Figuring out who’s the bully and who’s the victim is part of the mystery in The Gift, a satisfying directorial debut from writer, producer and star Joel Edgerton. While it doesn’t break any new ground, the first feature from new studio STX Entertainment succeeds as the kind of unsettling psychological thriller that could inspire one to double-check the locks on the front door.
Simon (Jason Bateman) and wife Robyn (Rebecca Hall) just relocated from Chicago to a picture-perfect house in his hometown of Los Angeles, where he has a great new job and an impending promotion. Simon insists his wife not start working right away so they can focus on starting a family.
While out shopping, the couple bumps into Simon’s old high school classmate, Gordo (Edgerton). Shy and awkward, he re-introduces himself to Simon, who didn’t recognize him. They exchange pleasantries and innocuously part ways.
Suddenly, a bottle of wine appears on the couple’s doorstep, a gift from Gordo, though they hadn’t given him their address. Then he pops by unannounced, ostensibly to be helpful. More spontaneous gifts follow—he fills their pond with koi—along with a dinner invitation.
Jason Bateman in The Gift
To Robyn, Gordo seems lonely. To Simon, he seems delusional. He remembers they called him Weirdo back in high school.
When Simon insists they cut ties, Gordo responds with an ominous reference to their shared history, which inspires Robyn to examine what happened between them as teenagers.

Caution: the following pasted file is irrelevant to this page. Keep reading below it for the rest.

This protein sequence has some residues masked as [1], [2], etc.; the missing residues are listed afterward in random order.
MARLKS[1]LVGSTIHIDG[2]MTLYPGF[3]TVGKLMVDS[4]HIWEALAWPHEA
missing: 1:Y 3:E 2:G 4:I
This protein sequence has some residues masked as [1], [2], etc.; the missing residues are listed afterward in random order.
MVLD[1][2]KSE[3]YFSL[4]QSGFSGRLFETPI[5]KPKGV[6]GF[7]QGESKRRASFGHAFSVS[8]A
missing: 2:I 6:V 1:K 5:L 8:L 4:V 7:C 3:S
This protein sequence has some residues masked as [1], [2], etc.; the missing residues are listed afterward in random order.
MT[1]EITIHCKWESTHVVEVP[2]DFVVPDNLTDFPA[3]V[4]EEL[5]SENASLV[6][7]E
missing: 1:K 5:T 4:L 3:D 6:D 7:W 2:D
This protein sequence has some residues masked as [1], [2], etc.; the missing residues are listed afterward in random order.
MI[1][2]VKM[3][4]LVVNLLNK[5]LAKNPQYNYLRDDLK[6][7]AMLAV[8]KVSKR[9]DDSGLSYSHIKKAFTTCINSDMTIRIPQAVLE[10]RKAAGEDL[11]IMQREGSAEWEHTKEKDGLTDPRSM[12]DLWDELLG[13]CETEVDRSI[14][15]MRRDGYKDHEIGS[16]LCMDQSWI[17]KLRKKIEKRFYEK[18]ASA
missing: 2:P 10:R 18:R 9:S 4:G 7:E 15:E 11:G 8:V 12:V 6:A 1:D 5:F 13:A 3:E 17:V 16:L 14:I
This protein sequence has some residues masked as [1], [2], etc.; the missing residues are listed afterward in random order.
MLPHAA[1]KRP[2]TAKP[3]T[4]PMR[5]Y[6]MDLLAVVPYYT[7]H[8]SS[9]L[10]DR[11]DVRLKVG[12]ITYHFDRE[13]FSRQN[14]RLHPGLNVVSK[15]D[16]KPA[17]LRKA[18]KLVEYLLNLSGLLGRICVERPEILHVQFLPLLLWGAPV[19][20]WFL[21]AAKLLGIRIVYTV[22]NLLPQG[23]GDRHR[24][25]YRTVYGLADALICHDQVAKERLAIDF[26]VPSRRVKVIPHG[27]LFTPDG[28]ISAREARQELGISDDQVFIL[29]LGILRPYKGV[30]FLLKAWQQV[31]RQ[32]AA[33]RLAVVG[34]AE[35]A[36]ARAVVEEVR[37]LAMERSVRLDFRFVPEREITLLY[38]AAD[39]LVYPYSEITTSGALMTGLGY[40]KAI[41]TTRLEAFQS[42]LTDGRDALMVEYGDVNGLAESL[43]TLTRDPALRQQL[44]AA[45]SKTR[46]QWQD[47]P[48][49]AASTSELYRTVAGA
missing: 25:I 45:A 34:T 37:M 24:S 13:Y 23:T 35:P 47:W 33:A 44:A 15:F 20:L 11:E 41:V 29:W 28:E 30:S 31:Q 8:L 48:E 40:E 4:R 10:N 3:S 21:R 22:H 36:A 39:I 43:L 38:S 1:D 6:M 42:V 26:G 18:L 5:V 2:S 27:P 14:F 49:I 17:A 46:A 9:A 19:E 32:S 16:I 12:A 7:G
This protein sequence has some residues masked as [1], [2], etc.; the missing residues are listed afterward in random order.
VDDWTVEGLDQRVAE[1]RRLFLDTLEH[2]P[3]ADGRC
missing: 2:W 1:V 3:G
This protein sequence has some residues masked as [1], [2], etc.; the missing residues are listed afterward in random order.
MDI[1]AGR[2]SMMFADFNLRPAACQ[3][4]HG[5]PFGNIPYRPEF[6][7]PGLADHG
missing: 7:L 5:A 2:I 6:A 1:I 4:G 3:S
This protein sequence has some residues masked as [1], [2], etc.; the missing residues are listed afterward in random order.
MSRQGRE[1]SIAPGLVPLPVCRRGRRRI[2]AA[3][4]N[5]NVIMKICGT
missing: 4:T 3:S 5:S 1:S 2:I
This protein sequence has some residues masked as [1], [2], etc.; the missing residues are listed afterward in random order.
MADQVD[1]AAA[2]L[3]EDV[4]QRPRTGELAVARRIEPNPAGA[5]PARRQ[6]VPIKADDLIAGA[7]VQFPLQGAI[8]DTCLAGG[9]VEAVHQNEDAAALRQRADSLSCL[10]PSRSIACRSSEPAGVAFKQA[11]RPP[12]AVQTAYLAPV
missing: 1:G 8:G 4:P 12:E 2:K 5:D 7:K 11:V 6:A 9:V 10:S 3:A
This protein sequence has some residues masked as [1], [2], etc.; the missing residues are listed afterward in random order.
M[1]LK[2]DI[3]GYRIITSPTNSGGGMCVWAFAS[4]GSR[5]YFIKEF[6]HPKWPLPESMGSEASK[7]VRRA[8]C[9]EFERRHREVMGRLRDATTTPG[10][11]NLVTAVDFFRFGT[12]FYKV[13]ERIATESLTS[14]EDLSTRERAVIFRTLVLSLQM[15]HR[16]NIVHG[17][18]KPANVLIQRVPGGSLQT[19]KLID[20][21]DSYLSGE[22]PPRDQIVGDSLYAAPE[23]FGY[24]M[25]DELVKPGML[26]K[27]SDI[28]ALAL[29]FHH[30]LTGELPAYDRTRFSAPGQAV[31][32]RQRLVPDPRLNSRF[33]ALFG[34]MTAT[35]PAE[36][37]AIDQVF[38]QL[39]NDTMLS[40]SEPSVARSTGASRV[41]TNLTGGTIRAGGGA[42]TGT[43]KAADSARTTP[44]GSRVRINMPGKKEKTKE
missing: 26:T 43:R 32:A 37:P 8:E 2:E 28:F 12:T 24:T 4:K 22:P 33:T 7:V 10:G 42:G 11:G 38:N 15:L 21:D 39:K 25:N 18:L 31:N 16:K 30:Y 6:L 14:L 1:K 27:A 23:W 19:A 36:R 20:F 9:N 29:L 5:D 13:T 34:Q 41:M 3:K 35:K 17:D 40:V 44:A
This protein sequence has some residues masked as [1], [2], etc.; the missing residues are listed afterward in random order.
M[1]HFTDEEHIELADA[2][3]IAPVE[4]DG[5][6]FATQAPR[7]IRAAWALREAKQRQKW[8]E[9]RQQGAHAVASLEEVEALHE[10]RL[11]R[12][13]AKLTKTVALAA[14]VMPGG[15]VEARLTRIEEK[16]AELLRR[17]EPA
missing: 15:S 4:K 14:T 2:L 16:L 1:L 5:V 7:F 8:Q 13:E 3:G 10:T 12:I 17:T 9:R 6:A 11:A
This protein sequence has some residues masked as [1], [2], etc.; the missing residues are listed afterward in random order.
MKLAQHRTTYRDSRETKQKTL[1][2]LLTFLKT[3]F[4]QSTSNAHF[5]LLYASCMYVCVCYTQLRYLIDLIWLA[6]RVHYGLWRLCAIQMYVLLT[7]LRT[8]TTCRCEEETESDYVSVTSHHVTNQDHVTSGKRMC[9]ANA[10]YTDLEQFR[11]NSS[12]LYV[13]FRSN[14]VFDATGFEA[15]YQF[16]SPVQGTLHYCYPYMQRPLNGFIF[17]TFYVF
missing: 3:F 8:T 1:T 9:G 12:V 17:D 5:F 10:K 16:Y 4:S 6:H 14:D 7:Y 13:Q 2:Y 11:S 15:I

She becomes the protagonist in the film’s second half, an amateur detective investigating her husband’s past. The more she discovers, the more she distrusts him. Gordo doesn’t seem so solid, either.
Along the way there’s a pond of dead fish, a disappearing dog and a scary shower sequence; nerves ratcheted to the max for each by Danny Bensi and Saunder Jurriaans’ doom-heralding score.
Edgerton’s film plays as homage to the polished, stylized thrillers of the 1980s and `90s, when things went bad for Yuppies. It’s even set close to the period, as evidenced by characters’ reliance on landlines and CDs.
The sprawling, glass-walled, pond-fronted house Robyn and Simon live in is so gorgeously aspirational, it’s practically a character in the film, an ever-present symbol of wealth and promise. Gordo’s class envy shows when he tries to outshine their home with his own.
Edgerton keeps his screenplay timely by using bullying as a backdrop, imagining what happens to teenage tormentors and their targets years later. He also draws a modern wife who’s equally empowered to stand on her own.
The three leads make their performances look effortless, a credit to Edgerton’s direction. He’s eerily on point as a quiet lurker with a menacing side. Hall is commanding as a confident yet vulnerable wife, conflicted about the man she married. Bateman deliciously plays against type as a manipulative, back-slapping executive who will step on anyone to get ahead.
The Gift takes a leap at its conclusion that’s a little hard to believe, but it doesn’t undo the story’s main theme, which Gordo might creepily sum up as ``what happens when you poison other people’s minds with ideas.’’
Like it might be a good idea to check the locks.
Two and a half stars out of four.
The Gift opens in Hickory on Thursday, August 6.
Questions or comments? Write Adam at firstname.lastname@example.org.